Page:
THE horticultural industry is heading for a giant leap as stakeholders from East and Southern Africa will converge in Dar es Salaam next month to deliberate joint efforts to exploit existing market opportunities.
After almost 14 years of existence, the apex body that deals with horticulture issues, Tanzania Horticulture Association (TAHA), is steering the nation to success for its impressive record of producing high volumes of products such as vegetables, flowers and garlic in the world.
TAHA Director General Ms Jaqueline Mkindi (pictured) said in Arusha on Wednesday that in collaboration with the Ministry of Agriculture her association has organised a conference that will attract about 400 businesspersons to discuss how to steer cross-border trade.
“We are currently preparing a big conference set for December 5 in Dar es Salaam that will attract about 400 stakeholders from the East African Community (EAC) partner states as well as the Southern African Development Community (SADC) to remove all barriers in trade so that we can produce and transport more goods,” said Ms Mkindi.
Horticulture is one of subsectors that witnesses rapid growth in the country. The sales have gone up from 947.6bn/- (412m US dollars) in 2015 to 1.7tri/- (779m Us dollar) in the financial year 2018/19. Now, TAHA is seeking to enhance cold chain management and transport logistics to mitigate post-harvest losses.
“Members of the meeting will get the opportunity to meet big horticultural stakeholders from the EAC and SADC, share experiences in different issues between the public and private sectors in order to attract investment and create symmetrical integration between the horticultural sector and others in business zones of East and Southern Africa,” said Ms Mkindi.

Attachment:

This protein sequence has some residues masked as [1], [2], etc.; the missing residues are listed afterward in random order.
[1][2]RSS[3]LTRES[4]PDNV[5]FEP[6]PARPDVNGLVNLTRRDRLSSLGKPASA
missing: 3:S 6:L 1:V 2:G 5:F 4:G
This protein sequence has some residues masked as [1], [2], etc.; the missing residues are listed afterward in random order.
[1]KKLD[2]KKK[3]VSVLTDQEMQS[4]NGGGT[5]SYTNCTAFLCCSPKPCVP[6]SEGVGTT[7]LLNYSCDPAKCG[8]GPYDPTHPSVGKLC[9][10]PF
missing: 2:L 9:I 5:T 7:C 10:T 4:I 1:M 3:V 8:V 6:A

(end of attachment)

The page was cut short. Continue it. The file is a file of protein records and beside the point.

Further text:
The meeting, dubbed ‘Regional Horticultural Trade and Investment Forum’, will be seeking to speed up unlocking opportunities for horticultural products in regional and international markets, she said.
She explained that TAHA has been assured of participation in the meeting of members from Tanzania, Kenya, Rwanda, Sudan, Democratic Republic of Congo, Comoro and Malawi.
She called upon producers, processors as well as businesspersons and transporters to show up for the great event so as to learn and tap more opportunities to benefit them as individuals or as companies in order to raise the sub-sector to next level.
Citing avocado as the flagship product in the sub-sector, Ms Mkindi said that markets have opened up, many new orders have been placed after the Covid-19 pandemic stint and that more research is needed to see the sector flourishes even more.